Neil Angus heard his mother speak about the Dannsair Ciotach: a great dancer who had a dance school in Uist. He was called Eòghain na Làimhe Bige (‘Ewen of the Shrivelled Hand’) and he had been in Spain training for the priesthood but left due to his disability. After his return from Spain he started to teach dancing and to collect old stories. An old man still alive learnt to dance from this man’s tuition and who subsequently became a dance teacher himself.

Another Barra tradition, this time from the Coddy, or Iain MacPherson, from Northbay, who adds some additional detail to the previous accounts:

Dubhairtan Coddie gur innis Calum Barrach go raibh an Dannsair Ciotach air “bhanais-taighe”, bainfheis tighe, i n-Ormaicleit agas go raibh sé a’ rinnce ann. Mhúch sé an cruisgín (cruisgean) seach n-uaire le n-a chosa leis chomh maith agas bhí cumhacht na gcos. Fuair na rinncéoirí i mBarraidh agas i n-Uibhist na rinncí o’n bhfear seo. Bhí sé le bheith ‘na shagart ach b’ éigin do éirigh as mar gheall ar na làmha aige a bhith giortach. (IFC MS 1299, p. 431)

The Coddy heard from Calum MacMillan about the Dannsair Ciotach and how he had been at a wedding feast in Ormaclete in South Uist and had danced at it. This man was so good at dancing that he managed to snuff out candles with his feet seven times in a row. The dancers in South Uist and Barra were taught dancing by this man. He was going to become a priest but had to give this up because of his injured hand.

Although not a great deal has been added to our sum knowledge about Ewen MacLachlan other than reinforcing his reputation as being an able dancer, storyteller and teacher, as well as his unrealised ambition of becoming a priest, he was still remembered by some who were but only one remove from those who had actually heard the dance master recite stories or who had been taught how to dance by him.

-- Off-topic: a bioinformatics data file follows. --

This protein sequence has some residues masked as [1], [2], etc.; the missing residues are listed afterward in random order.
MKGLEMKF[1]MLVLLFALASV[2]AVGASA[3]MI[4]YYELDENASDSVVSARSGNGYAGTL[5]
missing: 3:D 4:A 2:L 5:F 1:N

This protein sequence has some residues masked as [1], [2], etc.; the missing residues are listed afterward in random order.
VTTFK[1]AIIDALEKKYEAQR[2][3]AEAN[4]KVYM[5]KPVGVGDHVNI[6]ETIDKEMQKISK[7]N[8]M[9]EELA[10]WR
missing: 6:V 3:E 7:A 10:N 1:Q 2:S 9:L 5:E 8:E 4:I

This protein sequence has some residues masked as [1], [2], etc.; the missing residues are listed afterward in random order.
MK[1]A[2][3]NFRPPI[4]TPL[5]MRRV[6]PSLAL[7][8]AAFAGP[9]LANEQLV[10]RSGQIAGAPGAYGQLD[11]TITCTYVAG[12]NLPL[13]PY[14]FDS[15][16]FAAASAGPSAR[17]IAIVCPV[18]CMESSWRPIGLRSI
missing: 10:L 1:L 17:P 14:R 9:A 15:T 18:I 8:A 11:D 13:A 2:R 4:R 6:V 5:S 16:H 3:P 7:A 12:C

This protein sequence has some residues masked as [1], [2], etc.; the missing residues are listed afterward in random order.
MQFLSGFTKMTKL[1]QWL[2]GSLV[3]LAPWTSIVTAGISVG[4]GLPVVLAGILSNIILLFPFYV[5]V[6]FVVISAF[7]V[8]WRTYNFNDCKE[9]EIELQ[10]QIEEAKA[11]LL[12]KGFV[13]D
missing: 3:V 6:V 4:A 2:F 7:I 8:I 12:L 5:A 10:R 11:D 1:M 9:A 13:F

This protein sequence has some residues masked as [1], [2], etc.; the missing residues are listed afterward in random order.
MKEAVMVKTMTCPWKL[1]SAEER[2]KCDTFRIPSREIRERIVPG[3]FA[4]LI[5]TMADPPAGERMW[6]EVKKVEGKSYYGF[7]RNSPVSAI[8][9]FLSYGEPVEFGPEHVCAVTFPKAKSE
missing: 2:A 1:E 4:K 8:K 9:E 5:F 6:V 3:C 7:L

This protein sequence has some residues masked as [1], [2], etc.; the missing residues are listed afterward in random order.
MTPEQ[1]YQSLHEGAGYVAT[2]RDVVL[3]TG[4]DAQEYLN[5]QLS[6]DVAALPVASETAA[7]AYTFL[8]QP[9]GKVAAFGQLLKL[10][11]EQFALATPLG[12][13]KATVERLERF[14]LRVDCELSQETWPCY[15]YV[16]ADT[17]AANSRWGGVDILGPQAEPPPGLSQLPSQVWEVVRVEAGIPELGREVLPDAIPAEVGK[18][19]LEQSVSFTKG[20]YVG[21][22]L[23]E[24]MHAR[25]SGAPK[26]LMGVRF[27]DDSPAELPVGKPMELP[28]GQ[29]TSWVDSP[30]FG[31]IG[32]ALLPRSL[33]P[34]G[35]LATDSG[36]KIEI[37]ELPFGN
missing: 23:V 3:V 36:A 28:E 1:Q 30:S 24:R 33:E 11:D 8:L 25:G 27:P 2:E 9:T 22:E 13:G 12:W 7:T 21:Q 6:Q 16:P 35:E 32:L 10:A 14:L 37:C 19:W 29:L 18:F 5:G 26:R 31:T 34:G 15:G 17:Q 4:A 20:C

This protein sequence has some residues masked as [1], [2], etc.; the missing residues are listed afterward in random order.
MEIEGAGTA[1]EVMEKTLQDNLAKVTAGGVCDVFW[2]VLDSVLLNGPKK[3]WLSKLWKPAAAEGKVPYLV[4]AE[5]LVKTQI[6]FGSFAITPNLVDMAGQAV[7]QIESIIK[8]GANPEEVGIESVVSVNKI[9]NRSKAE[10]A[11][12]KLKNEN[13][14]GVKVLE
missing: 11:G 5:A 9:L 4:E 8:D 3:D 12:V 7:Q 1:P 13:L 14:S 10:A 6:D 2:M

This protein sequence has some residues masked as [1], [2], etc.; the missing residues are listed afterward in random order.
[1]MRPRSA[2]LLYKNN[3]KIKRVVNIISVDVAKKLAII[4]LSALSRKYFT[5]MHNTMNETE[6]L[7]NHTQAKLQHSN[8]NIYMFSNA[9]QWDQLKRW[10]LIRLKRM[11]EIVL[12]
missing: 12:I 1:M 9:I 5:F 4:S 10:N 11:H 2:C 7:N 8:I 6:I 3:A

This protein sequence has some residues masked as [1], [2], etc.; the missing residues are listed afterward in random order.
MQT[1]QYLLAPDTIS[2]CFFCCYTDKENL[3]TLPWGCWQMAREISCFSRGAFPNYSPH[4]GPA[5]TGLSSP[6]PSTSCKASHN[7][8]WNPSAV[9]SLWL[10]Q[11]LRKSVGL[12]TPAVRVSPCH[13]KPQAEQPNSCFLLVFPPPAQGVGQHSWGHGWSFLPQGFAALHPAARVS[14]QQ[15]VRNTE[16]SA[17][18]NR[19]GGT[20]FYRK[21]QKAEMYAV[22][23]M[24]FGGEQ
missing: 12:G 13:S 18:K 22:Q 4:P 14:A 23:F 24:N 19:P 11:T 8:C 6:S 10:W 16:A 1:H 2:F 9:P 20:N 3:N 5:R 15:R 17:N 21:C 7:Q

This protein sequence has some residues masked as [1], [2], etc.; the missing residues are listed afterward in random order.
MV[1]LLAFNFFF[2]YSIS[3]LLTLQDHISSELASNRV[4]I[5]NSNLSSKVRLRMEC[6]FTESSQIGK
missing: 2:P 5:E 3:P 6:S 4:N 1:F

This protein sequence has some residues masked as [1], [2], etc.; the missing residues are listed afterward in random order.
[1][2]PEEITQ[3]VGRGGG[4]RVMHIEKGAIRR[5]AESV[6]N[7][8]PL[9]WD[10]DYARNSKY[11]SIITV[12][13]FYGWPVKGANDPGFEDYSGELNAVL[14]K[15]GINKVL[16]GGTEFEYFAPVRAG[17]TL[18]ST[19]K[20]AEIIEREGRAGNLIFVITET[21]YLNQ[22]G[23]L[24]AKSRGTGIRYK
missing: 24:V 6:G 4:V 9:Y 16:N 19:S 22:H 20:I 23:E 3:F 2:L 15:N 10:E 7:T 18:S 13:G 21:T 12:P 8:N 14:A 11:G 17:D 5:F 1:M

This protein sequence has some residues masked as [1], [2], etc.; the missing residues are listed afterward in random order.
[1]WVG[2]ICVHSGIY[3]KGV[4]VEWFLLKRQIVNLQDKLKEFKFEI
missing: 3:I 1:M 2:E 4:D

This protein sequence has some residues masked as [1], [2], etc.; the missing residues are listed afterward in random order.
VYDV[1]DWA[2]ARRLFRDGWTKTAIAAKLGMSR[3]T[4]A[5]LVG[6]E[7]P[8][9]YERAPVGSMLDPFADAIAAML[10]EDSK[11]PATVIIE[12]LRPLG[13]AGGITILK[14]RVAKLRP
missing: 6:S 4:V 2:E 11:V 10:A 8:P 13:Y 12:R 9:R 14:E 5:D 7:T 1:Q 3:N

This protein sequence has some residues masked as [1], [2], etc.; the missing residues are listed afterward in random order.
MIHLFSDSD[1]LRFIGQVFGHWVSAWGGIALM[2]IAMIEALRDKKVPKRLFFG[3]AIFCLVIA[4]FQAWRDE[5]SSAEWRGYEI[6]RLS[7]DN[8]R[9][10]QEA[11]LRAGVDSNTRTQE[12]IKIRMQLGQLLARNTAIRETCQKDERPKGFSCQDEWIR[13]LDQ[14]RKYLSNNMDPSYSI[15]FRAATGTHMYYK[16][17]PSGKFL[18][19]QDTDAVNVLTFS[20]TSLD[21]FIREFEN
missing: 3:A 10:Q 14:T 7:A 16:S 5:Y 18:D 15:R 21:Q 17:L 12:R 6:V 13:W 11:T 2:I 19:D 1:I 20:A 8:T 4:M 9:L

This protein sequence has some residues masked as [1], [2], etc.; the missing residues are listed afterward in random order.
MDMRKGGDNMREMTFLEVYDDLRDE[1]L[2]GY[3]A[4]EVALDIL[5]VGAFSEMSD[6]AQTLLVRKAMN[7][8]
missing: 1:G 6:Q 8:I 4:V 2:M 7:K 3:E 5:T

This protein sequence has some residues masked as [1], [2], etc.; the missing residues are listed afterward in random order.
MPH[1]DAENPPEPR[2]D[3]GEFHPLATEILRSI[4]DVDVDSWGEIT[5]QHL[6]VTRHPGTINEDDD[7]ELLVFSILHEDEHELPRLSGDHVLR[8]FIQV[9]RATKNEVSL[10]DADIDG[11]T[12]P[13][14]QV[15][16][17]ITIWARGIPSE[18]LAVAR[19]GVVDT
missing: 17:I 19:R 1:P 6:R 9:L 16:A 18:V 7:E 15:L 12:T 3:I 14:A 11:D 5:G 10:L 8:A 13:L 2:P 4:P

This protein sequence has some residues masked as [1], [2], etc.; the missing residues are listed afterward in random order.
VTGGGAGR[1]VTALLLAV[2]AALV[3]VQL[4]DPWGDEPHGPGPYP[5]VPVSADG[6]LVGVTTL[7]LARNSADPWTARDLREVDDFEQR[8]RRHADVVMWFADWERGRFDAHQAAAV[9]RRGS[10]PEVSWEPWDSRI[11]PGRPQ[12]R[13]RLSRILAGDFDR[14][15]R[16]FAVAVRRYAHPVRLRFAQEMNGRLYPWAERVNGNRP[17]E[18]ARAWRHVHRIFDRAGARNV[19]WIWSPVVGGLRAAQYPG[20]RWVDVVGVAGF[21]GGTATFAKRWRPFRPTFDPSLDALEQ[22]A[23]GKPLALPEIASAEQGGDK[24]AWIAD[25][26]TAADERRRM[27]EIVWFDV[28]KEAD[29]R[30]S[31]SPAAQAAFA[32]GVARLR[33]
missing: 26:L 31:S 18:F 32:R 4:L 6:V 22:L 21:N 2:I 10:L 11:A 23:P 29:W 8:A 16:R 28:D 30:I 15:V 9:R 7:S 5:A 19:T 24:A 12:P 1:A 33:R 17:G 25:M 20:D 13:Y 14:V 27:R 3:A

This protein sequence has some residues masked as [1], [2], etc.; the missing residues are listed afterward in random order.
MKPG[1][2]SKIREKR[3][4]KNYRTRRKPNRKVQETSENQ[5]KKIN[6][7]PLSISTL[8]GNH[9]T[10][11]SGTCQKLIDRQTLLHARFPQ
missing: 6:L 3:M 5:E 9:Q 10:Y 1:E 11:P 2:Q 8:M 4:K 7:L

Calum Maclean’s manuscripts, IFC MSS 1299, 1300.
Image: Dancing Feet

Tuesday 24 November 2009

Ewen MacLachlan – Dance Master, Catechist and Storyteller

There can be little doubt that Ewen MacLachlan has left his mark upon Gaelic oral tradition, particularly of South Uist. When Calum Maclean (1915–1960) was collecting in the Southern Hebrides his name was mentioned more than a few times especially if the topic of dancing was raised. Many of the numerous tales recorded by Maclean from that great storyteller of the twentieth century, Angus Barrach MacMillan (1874–1954), can be traced to Ewen MacLachlan:

In Angus’s family there had been a tradition of story-telling. His father, Calum MacMillan, who died in 1917, was in his day a noted story-teller. Angus maintains that he does not have even a third of the tales his father had. About the year 1850 there arrived in South Uist an itinerant dancing-master named Ewen MacLachlan. He was also a noted story-teller. In South Uist he met Calum MacMillan. When MacLachlan decided to go to Benbecula and hold a dancing-school there, he went to live in MacMillan’s house. Such a guest as an itinerant dancing-master, who as well had a large repertoire of tales, would have been welcome in any house in the Hebrides. In that little house in Griminish, Calum MacMillan learned most of the tales he knew and later passed on to his son. MacLachlan stayed with MacMillan for the greater part of a winter, and in the evenings on his return from the dancing classes told tales well into the night.

So far, so good. But there are many contradictions regarding MacLachalan. He died in 1879 of ‘natural decay’ in Daliburgh, South Uist, aged 80, and where he is described as a dance master and single, which means that he was born around 1799. His father’s name is given as Angus MacLachlan but no mention is made of his mother. Presumably the informant, Neil MacCormick in this instance, simply didn’t know the name of MacLachlan’s mother. And it may well be asked did MacLachlan know himself? But according to another source, MacLachlan was called mac Iseabail Reitealain (son of Isabella of R(h)etland), Retland being a place in South Morar, and, of course, part of the Clanranald territories. Matronymic names in Gaelic society usually indicate illegitimacy but MacLachlan’s death certificate contradicts this. To add further to the mystery, the census returns of 1841 and 1851, indicates that Ewen MacLachan was born in Greenock, Renfrewshire. Could it be then that MacLachlan was born in Greenock, from Highland parents, namely Angus MacLachlan and Isabella (probably a MacDonald) and was perhaps brought up in South Morar? In South Uist and Barra tradition, MacLachlan is referred to as Eòghan na Làimh Bige (‘Ewen of the Shrivelled Hand’) or An Dannsair Ciotach (‘The Stumpy Dancer’) indicating that he had a deformity. It is also related, according to oral tradition, that he travelled to the Continent in order to study for the priesthood but either due to his illegitimacy or his deformity he was barred from ordination. Whether there is a grain of truth to this tradition or not, MacLachlan, like his near contemporary Ruaraidh Ruadh MacCuithein ('Red-haired Roderick MacQueen), was a catechist.